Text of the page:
are available for review. These may change if showstopper bugs are found. We
would especially appreciate feedback from non-ICU consumers of CLDR data.
Feedback can be filed at
The release is scheduled for April 06, 2022.
CLDR v41 is a limited-submission release. Most work was on tooling, with only
specified updates to the data, namely Phase 3 of the grammatical units of
measurement project. The required grammar data for the Modern coverage level
increased, with 40 locales adding an average of 4% new data each. Ukrainian grew
the most, by 15.6%.
The tooling changes are targeted at the v42 general submission release.
They include a number of features and improvements such as progress meter
widgets in the
Finally, the Basic level has been modified to make it easier to onboard new
languages, and easier for implementations to filter locale data based on
The following table shows the number of Languages/Locales in this version. (See
v41 Locale Coverage
table for more information.)
Suitable for full UI internationalization
Suitable for full “document content” internationalization, such as formats in a spreadsheet.
Suitable for locale selection, such as choice of language in mobile phone settings.
Total of all languages/locales with ≥ Basic coverage.
Beyond the member organizations of the Unicode Consortium, many dedicated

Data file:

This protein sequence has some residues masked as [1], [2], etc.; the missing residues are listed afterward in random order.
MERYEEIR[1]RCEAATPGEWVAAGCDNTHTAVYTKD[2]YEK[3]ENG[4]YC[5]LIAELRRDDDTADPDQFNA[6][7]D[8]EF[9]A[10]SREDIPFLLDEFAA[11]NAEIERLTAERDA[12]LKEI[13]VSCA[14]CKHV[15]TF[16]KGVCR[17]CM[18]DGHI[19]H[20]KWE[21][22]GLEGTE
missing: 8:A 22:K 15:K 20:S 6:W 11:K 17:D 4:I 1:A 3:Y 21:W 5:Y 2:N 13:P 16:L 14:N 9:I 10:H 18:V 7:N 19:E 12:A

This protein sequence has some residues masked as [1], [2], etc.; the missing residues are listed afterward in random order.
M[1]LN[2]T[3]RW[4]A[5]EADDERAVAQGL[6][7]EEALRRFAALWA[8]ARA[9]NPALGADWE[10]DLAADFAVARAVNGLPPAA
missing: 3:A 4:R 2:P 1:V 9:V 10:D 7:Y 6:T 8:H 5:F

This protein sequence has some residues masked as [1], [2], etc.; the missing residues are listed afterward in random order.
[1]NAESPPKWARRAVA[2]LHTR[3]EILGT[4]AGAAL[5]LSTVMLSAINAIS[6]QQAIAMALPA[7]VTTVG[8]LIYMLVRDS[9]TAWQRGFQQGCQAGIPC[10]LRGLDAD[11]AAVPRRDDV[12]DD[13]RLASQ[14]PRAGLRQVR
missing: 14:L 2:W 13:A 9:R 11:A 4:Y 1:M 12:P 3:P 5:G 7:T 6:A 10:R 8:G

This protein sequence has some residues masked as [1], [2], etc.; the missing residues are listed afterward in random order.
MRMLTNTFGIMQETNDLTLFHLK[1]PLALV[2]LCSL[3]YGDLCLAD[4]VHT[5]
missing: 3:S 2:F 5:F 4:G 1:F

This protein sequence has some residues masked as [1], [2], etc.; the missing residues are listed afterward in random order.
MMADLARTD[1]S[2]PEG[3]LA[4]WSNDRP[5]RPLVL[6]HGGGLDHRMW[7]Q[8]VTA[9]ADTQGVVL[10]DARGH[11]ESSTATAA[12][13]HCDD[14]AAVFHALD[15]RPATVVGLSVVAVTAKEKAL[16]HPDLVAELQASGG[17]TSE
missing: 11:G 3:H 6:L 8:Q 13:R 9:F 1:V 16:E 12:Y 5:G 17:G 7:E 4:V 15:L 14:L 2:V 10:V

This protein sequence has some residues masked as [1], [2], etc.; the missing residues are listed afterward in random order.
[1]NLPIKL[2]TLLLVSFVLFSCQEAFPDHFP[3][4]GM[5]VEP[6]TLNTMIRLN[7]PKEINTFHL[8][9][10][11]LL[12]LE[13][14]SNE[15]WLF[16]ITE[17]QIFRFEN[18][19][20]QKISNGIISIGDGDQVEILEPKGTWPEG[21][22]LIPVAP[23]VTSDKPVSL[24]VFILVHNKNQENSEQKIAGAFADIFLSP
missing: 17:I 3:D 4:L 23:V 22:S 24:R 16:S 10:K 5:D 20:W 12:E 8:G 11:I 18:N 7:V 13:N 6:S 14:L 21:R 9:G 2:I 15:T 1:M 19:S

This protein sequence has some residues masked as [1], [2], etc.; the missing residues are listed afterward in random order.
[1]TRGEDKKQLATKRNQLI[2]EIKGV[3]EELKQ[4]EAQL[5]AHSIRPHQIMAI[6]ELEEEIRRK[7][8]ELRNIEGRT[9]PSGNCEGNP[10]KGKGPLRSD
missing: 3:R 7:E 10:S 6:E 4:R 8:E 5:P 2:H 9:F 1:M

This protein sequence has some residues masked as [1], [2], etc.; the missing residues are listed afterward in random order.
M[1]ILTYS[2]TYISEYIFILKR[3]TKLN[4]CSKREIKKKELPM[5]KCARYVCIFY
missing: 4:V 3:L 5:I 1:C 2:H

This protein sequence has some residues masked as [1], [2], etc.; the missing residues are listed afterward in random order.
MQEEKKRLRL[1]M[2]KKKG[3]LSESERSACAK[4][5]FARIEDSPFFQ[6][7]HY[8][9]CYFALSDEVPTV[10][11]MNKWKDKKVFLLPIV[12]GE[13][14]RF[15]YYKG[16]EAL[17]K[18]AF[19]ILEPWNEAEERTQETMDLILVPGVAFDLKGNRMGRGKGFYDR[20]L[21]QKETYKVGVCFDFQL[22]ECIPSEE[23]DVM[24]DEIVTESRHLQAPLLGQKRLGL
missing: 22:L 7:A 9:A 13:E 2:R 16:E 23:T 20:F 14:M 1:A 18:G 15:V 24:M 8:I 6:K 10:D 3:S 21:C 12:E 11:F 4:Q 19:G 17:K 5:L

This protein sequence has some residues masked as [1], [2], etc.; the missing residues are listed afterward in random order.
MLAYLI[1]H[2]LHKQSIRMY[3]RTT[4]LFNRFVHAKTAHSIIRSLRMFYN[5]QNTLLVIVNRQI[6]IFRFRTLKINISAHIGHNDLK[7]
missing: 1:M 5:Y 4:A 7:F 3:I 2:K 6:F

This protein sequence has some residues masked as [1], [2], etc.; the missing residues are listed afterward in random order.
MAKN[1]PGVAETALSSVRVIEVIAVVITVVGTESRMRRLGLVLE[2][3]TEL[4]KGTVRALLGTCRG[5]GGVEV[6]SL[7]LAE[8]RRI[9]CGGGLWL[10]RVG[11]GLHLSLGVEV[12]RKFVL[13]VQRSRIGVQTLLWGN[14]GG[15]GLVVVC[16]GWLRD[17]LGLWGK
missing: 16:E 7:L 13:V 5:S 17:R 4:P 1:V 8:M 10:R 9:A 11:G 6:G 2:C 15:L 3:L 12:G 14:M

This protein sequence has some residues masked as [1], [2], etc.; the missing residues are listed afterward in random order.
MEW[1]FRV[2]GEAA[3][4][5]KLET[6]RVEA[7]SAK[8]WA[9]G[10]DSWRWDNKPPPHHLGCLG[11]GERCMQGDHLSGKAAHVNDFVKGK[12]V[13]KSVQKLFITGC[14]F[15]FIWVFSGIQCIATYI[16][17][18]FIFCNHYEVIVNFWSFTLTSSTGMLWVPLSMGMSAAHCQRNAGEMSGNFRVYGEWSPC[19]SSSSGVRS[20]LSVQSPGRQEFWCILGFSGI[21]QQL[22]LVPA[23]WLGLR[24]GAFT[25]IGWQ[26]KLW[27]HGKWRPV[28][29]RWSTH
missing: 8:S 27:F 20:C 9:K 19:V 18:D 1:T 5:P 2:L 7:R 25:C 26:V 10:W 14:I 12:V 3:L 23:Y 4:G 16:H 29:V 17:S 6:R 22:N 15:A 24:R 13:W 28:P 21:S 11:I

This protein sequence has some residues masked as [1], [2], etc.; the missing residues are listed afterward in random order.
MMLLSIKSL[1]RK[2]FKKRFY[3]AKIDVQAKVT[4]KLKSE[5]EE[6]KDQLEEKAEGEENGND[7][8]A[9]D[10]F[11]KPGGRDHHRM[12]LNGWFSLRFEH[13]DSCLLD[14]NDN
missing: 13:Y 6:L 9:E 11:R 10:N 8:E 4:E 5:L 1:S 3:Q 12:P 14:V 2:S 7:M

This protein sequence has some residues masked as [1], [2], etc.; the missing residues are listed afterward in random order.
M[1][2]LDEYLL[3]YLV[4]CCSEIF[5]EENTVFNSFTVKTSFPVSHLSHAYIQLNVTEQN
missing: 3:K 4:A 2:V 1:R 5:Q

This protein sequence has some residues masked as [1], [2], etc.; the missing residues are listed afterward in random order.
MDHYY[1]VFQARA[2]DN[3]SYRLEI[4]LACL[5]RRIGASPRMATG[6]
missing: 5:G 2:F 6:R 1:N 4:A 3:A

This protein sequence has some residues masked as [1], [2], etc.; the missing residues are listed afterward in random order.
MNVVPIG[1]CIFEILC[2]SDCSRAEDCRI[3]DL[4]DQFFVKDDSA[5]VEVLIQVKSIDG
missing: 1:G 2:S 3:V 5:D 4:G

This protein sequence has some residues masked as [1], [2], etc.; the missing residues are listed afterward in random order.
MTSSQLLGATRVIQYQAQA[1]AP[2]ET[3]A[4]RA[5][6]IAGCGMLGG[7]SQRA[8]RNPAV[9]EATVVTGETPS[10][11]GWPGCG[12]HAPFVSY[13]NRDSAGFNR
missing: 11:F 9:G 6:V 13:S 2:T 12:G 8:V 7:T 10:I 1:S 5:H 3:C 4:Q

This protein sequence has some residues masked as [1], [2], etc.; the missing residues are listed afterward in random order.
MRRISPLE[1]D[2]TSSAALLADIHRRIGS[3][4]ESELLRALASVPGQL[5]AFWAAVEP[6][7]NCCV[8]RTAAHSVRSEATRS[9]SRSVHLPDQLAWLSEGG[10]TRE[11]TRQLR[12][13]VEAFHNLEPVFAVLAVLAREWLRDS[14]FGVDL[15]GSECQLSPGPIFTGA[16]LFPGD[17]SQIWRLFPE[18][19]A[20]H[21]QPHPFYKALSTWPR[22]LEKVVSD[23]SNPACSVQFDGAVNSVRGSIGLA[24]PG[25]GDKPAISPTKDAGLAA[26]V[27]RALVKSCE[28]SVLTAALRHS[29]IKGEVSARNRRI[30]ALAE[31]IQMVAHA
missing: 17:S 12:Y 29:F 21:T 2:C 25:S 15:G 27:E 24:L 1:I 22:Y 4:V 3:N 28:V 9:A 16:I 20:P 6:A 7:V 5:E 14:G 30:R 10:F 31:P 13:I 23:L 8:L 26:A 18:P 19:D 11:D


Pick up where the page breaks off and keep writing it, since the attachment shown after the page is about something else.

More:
communities and individuals regularly contribute to updating their locales,
Modern: Cherokee, Cantonese, Scottish Gaelic, Sorbian (Lower), Sorbian (Upper)
Moderate: Asturian [nearly Modern], Breton, Faroese, Fulah (Adlam), Kaingang, Nheengatu, Quechua, Sardinian
Basic: Bosnian (Cyrillic), Interlingua, Kabuverdianu, Māori, Romansh, Tajik, Tatar, Tongan, Uzbek (Cyrillic), Wolof
For details, see the
Unicode CLDR v41 Release Note.
The next version of CLDR, version 42, is slated to start General Submission on
May 18, 2022.
Unicode CLDR provides key building blocks for software supporting the
world’s languages. CLDR data is used by all
systems (including all mobile phones) for their software
internationalization and localization, adapting software to the conventions of
to help the Unicode Consortium’s work on digitally disadvantaged languages